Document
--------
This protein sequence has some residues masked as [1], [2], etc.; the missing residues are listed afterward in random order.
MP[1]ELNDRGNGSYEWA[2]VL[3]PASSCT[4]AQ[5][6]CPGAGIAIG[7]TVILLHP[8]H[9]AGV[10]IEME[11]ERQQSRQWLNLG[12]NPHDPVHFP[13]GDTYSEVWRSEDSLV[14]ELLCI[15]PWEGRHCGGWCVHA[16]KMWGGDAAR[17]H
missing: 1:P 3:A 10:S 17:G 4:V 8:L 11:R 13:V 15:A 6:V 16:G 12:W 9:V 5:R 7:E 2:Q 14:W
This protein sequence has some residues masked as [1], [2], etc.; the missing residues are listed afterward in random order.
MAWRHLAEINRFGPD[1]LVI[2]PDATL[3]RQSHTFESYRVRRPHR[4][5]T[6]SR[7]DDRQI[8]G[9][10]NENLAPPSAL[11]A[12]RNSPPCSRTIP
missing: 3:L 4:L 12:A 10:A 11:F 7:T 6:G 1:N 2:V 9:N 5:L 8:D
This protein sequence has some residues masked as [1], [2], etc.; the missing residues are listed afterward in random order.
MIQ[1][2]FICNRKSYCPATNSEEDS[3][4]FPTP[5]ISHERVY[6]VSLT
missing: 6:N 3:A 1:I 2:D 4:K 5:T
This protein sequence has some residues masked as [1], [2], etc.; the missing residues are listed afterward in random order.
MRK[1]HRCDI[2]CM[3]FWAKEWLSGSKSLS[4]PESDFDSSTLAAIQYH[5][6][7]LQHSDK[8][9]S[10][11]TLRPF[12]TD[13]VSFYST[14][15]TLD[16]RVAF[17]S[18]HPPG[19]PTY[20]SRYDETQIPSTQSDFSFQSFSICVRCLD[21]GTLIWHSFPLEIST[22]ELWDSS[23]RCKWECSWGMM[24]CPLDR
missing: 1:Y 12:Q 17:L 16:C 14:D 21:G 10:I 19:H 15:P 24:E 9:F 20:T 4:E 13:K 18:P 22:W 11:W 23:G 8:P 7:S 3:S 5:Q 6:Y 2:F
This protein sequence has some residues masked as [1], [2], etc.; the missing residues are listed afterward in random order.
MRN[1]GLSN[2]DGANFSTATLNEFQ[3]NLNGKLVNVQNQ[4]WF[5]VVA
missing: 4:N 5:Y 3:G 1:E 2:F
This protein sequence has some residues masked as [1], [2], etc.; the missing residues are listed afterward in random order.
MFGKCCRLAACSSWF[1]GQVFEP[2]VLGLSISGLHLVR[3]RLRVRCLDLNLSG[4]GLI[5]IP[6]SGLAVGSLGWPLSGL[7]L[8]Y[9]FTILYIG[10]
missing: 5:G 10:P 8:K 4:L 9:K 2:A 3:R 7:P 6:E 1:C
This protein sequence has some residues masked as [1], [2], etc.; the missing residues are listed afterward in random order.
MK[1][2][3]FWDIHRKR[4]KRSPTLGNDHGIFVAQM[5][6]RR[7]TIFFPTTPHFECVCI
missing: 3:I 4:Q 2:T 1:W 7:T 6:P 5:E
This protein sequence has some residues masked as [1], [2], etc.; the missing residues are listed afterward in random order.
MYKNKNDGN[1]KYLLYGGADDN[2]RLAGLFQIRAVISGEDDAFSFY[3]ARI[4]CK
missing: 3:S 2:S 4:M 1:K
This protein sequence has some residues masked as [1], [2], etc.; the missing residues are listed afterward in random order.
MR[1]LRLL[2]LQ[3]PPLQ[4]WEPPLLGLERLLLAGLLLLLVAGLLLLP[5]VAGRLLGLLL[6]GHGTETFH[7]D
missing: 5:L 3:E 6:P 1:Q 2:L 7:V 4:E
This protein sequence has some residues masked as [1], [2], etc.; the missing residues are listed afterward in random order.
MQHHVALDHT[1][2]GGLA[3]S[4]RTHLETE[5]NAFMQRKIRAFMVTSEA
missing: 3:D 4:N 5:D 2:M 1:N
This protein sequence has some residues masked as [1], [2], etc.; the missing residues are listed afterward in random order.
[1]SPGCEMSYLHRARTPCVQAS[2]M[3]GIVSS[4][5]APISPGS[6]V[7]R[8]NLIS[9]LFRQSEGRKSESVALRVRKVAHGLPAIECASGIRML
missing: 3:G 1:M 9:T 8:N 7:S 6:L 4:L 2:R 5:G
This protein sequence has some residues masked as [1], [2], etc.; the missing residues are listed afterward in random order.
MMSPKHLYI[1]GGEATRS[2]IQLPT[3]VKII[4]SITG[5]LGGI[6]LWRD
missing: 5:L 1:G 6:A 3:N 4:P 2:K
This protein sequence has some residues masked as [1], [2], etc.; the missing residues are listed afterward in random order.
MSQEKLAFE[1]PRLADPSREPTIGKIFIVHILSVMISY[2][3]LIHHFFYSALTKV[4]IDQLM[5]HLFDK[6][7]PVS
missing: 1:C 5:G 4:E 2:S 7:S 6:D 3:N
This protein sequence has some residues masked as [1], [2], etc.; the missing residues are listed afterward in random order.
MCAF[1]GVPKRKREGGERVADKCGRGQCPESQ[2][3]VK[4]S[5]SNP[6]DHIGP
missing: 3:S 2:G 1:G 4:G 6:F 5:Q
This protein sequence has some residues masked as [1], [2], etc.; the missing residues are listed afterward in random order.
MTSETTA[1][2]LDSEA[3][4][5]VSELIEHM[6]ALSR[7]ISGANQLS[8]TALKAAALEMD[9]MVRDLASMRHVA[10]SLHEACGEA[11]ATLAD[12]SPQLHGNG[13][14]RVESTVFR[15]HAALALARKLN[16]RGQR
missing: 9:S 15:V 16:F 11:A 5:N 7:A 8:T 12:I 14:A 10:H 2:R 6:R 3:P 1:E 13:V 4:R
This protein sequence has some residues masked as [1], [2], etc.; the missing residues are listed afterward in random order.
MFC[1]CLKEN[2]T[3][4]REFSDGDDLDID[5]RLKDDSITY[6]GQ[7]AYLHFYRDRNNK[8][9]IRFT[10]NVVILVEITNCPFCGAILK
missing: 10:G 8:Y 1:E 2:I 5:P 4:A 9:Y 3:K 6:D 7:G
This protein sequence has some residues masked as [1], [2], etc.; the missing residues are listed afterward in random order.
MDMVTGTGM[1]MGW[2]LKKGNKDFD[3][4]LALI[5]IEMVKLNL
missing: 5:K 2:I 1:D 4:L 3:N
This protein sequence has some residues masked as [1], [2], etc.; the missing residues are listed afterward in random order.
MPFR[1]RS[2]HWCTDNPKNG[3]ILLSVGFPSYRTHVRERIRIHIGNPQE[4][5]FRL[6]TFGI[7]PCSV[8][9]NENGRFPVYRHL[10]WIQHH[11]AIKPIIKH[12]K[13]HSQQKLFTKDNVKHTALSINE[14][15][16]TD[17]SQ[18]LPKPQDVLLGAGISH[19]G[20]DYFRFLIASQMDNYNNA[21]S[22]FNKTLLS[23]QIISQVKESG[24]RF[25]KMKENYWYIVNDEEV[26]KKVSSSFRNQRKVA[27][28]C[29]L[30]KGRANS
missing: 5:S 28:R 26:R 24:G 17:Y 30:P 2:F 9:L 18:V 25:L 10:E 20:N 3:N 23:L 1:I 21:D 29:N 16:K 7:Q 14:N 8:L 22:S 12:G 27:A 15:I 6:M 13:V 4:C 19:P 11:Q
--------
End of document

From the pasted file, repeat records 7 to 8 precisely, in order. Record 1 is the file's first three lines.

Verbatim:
This protein sequence has some residues masked as [1], [2], etc.; the missing residues are listed afterward in random order.
MK[1][2][3]FWDIHRKR[4]KRSPTLGNDHGIFVAQM[5][6]RR[7]TIFFPTTPHFECVCI
missing: 3:I 4:Q 2:T 1:W 7:T 6:P 5:E
This protein sequence has some residues masked as [1], [2], etc.; the missing residues are listed afterward in random order.
MYKNKNDGN[1]KYLLYGGADDN[2]RLAGLFQIRAVISGEDDAFSFY[3]ARI[4]CK
missing: 3:S 2:S 4:M 1:K